Founder and Owner, Patagonia
“Every definition of adventure in the Webster's has risk,” says Yvon Chouinard, “whether it's a financial venture, or whatever.”
Chouinard knows whereof he speaks. As a mountain adventurer, surfer and founder of the successful outdoor gear company Patagonia, he’s spent a lifetime welcoming adventure of all kinds.
“You have to purposely stick your neck out,” he continues. “Otherwise you’re not gonna have an adventure.We always dared it to happen. So we can fight our way out of it and, you know, that’s when you get the most value.”
At a recent Climate One event, Chouinard entertained a rapt audience with tales of his life of adventure, from skiing down volcanoes in Chile, climbing the mountains of the Andes and riding the surf in Lima, to the peaks and valleys of retail capitalism.
A self-identified “dirtbag,” Chouinard admits that he entered the business world reluctantly, when he came up with a line of handmade mountain gear (Chouinard taught himself blacksmithing in his father’s garage in order to craft better climbing tools). “Because this is in the 60s and, you know, businessmen were all grease balls in the 60s,” he chuckles. Like many of his counterculture friends, Chouinard saw business as “the enemy.”
Until one day “I kind of woke up and discovered, oh my God I am a businessman! And that's when I decided I better find out what I'm doing…and basically try to create a business that we wanted to come to work in.”
In founding Patagonia, he continued to let his outsider flag fly, as he writes in his book, “Let My People Go Surfing: The Education of a Reluctant Businessman.” The title is meant to be taken literally. “I don't care when you work as long as the job gets done. And if the surf comes up, drop everything; go surfing if you're a surfer.”
Chouinard describes the company’s management system as “kind of like an ant colony.”
“There's no bosses in ant colony, but every single ant knows what his job is and gets it done, and they communicate by touching feelers and that's about it.”
Through his company, Chouinard has always given generously to environmental causes. But lately, he’s felt a responsibility to do more. “I know we’re a relatively small company, but we have incredible amount of social power around the world,” Chouinard says. “So, it’s changed the way our company operates.Instead of just giving money away to a bunch of NGOs which we still do, but we're doing a lot more stuff ourselves.”
That includes looking more closely into the source of their clothing materials, from the soil it’s grown in to the dyes used. “It was a long, long process…to the point where I now I have to go to our cotton farmers and say it's not enough for you to grow organic cotton, now you have to grow it regeneratively. Which means, the difference between organic and regenerative farming is regenerative builds topsoil and captures carbon.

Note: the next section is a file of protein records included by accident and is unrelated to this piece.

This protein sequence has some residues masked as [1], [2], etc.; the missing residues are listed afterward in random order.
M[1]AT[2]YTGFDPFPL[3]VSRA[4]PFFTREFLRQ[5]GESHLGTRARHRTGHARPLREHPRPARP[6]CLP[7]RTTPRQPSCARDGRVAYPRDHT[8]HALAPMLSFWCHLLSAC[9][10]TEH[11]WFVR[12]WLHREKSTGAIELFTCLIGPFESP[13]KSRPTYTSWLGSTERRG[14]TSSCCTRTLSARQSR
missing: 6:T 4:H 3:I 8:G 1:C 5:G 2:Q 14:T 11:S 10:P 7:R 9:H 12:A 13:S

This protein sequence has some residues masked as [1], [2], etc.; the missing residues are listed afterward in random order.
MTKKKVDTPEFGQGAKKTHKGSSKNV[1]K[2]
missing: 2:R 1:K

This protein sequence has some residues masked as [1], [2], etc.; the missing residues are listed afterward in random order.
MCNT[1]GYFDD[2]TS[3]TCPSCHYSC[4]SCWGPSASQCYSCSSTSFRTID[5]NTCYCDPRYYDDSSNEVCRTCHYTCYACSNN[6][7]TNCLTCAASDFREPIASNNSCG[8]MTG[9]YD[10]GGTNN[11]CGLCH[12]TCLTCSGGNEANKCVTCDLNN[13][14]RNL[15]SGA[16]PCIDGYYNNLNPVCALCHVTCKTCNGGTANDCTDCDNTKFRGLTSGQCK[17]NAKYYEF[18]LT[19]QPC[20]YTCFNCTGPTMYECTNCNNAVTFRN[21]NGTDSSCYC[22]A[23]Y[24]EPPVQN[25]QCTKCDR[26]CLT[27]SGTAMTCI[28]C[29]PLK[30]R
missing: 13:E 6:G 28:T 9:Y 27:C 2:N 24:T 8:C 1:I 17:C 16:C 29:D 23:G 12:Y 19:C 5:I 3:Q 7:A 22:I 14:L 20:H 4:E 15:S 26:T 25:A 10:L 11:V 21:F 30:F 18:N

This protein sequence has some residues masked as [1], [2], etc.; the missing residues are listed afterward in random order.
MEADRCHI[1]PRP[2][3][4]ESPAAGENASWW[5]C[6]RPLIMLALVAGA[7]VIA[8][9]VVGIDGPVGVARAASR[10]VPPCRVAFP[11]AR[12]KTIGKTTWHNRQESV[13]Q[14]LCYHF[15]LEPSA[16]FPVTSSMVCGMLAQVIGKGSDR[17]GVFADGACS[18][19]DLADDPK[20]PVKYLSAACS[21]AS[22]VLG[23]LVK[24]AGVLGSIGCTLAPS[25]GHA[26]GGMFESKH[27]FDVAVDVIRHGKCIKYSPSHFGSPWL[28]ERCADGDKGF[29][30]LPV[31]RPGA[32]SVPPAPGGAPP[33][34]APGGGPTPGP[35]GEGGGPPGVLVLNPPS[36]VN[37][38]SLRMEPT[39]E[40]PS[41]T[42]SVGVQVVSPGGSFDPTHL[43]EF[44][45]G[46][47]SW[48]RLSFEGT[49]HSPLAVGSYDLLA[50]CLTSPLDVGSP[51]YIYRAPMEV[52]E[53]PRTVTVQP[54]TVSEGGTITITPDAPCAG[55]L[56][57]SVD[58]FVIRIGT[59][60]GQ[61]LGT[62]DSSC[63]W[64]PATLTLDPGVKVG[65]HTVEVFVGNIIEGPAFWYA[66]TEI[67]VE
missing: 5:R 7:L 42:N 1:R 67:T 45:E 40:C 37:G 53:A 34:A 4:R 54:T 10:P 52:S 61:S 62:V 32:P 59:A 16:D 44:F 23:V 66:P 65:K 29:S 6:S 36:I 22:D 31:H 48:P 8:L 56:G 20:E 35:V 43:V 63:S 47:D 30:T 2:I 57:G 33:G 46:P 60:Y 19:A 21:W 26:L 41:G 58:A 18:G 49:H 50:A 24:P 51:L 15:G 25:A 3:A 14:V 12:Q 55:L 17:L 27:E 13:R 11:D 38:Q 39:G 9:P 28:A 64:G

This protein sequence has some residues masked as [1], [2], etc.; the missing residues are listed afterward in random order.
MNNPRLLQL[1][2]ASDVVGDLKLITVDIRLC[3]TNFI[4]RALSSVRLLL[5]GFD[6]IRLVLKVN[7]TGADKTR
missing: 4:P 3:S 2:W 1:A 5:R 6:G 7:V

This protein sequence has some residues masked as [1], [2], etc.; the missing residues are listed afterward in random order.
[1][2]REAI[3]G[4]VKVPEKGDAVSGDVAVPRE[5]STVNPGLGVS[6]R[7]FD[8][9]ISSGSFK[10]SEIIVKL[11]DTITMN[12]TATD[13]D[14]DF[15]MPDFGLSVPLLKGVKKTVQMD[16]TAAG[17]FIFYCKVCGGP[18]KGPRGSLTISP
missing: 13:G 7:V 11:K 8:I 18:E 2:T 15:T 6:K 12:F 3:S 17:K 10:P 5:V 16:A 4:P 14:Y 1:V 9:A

“Anyway, it led to us cleaning up our supply chain as much we possibly could. Every time we learned we were doing something wrong, we changed it.”
This attention to detail doesn’t come cheap, Chouinard admits. The added cost of using organic cotton is reflected in the price tag, prompting one audience member to refer to the brand as “Pata-Gucci.” But while Patagonia’s sportswear may be more expensive than other brands, Chouinard maintains that consumers should be “buying less, but buying better.”
“My father was a tradesman and he taught me that when you buy a tool, you buy the absolute best tool you can get and keep it for the rest of your life,” Chouinard says. To that end, Patagonia’s policy for repairing and replacing worn products has earned it a loyal following.
Chouinard is continuing to expand Patagonia’s scope, experimenting with a line of food designed to use agricultural means to combat climate change and starting a venture capitalist fund to support sustainable business startups. And at 78, Chouinard is still every bit the adventurer he ever was. Despite being sidelined by a rotator cuff operation, he plans to hit the surf as soon as possible. “November 1st is six months,” he grins, “and that's when the doctor says I can start surfing again!”